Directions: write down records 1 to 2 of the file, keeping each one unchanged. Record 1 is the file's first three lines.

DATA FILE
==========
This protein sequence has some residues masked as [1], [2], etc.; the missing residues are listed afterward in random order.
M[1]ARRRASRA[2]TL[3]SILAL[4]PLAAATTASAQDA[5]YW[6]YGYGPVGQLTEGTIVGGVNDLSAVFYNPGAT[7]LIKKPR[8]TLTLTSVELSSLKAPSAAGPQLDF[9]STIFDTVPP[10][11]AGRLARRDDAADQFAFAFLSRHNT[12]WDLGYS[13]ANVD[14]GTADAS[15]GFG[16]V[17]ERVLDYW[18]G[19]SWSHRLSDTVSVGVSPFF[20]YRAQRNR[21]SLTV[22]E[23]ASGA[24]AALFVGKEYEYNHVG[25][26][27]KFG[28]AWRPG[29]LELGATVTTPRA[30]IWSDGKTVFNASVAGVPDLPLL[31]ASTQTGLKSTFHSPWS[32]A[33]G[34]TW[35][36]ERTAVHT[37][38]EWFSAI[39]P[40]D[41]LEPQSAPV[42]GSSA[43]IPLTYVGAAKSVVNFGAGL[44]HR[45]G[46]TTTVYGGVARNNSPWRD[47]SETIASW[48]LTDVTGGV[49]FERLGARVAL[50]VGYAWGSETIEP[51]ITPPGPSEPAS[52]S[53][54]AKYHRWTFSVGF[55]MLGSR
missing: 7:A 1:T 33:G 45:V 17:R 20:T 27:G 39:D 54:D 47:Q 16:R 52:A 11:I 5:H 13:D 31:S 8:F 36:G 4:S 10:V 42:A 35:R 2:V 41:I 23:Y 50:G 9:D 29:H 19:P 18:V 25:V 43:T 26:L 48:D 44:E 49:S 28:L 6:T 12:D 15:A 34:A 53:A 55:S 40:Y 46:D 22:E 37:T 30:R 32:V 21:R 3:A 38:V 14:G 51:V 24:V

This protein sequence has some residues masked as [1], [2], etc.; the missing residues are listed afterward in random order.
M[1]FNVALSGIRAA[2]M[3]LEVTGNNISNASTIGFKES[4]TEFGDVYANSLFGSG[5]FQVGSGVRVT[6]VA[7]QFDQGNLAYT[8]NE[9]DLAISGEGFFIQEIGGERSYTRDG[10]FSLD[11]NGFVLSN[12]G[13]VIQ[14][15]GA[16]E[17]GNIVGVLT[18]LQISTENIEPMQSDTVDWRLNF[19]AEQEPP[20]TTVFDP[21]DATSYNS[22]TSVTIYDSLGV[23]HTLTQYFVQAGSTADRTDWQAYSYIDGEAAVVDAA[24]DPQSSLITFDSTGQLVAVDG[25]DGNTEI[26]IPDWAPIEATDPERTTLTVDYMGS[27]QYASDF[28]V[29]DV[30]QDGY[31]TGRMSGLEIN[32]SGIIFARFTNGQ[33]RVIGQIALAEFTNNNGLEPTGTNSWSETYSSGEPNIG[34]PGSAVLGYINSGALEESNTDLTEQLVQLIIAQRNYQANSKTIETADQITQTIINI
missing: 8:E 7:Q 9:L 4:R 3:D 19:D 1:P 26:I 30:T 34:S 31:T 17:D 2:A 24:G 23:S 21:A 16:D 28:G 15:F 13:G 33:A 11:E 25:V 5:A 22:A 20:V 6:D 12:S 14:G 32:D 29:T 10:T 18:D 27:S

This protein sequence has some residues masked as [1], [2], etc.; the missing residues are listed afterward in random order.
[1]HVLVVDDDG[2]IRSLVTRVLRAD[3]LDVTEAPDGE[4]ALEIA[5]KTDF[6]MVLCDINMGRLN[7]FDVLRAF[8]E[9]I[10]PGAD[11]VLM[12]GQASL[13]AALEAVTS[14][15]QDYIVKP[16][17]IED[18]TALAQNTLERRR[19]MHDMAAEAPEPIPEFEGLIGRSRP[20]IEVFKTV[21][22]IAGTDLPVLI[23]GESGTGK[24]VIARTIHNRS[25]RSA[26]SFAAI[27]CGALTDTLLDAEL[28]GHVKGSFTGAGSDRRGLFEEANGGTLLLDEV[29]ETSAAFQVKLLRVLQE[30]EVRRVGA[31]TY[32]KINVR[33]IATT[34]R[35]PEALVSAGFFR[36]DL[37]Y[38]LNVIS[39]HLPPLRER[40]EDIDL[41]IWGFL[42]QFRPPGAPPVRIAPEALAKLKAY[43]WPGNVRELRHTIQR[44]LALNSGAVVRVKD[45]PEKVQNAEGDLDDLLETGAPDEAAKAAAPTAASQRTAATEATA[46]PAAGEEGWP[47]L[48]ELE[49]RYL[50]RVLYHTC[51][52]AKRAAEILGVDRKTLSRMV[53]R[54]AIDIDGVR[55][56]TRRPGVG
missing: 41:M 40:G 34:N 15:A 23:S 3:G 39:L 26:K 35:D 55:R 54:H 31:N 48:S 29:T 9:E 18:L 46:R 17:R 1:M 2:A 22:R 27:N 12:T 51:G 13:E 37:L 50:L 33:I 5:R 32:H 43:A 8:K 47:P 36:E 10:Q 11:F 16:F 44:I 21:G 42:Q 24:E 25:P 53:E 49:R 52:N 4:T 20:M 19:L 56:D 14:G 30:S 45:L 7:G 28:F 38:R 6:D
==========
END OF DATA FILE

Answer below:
This protein sequence has some residues masked as [1], [2], etc.; the missing residues are listed afterward in random order.
M[1]ARRRASRA[2]TL[3]SILAL[4]PLAAATTASAQDA[5]YW[6]YGYGPVGQLTEGTIVGGVNDLSAVFYNPGAT[7]LIKKPR[8]TLTLTSVELSSLKAPSAAGPQLDF[9]STIFDTVPP[10][11]AGRLARRDDAADQFAFAFLSRHNT[12]WDLGYS[13]ANVD[14]GTADAS[15]GFG[16]V[17]ERVLDYW[18]G[19]SWSHRLSDTVSVGVSPFF[20]YRAQRNR[21]SLTV[22]E[23]ASGA[24]AALFVGKEYEYNHVG[25][26][27]KFG[28]AWRPG[29]LELGATVTTPRA[30]IWSDGKTVFNASVAGVPDLPLL[31]ASTQTGLKSTFHSPWS[32]A[33]G[34]TW[35][36]ERTAVHT[37][38]EWFSAI[39]P[40]D[41]LEPQSAPV[42]GSSA[43]IPLTYVGAAKSVVNFGAGL[44]HR[45]G[46]TTTVYGGVARNNSPWRD[47]SETIASW[48]LTDVTGGV[49]FERLGARVAL[50]VGYAWGSETIEP[51]ITPPGPSEPAS[52]S[53][54]AKYHRWTFSVGF[55]MLGSR
missing: 7:A 1:T 33:G 45:V 17:R 20:T 27:G 39:D 54:D 47:Q 16:R 52:A 11:I 5:H 13:D 31:S 8:F 36:G 4:S 10:V 42:A 35:R 2:V 41:I 23:Y 50:G 9:D 29:H 19:P 18:V 25:V 43:T 26:L 48:D 44:E 49:S 28:L 6:T 12:D 15:A 34:A 53:A 55:S 40:Y 46:D 22:E 37:T 30:R 32:V 21:R 3:A 38:V 14:G 51:V 24:V

This protein sequence has some residues masked as [1], [2], etc.; the missing residues are listed afterward in random order.
M[1]FNVALSGIRAA[2]M[3]LEVTGNNISNASTIGFKES[4]TEFGDVYANSLFGSG[5]FQVGSGVRVT[6]VA[7]QFDQGNLAYT[8]NE[9]DLAISGEGFFIQEIGGERSYTRDG[10]FSLD[11]NGFVLSN[12]G[13]VIQ[14][15]GA[16]E[17]GNIVGVLT[18]LQISTENIEPMQSDTVDWRLNF[19]AEQEPP[20]TTVFDP[21]DATSYNS[22]TSVTIYDSLGV[23]HTLTQYFVQAGSTADRTDWQAYSYIDGEAAVVDAA[24]DPQSSLITFDSTGQLVAVDG[25]DGNTEI[26]IPDWAPIEATDPERTTLTVDYMGS[27]QYASDF[28]V[29]DV[30]QDGY[31]TGRMSGLEIN[32]SGIIFARFTNGQ[33]RVIGQIALAEFTNNNGLEPTGTNSWSETYSSGEPNIG[34]PGSAVLGYINSGALEESNTDLTEQLVQLIIAQRNYQANSKTIETADQITQTIINI
missing: 8:E 7:Q 9:L 4:R 3:D 19:D 1:P 26:I 30:T 34:S 31:T 17:D 2:A 24:G 23:S 21:A 16:D 28:G 15:F 13:G 33:A 11:E 25:V 5:A 22:A 20:V 6:D 12:S 14:G 32:D 29:T 10:T 18:D 27:S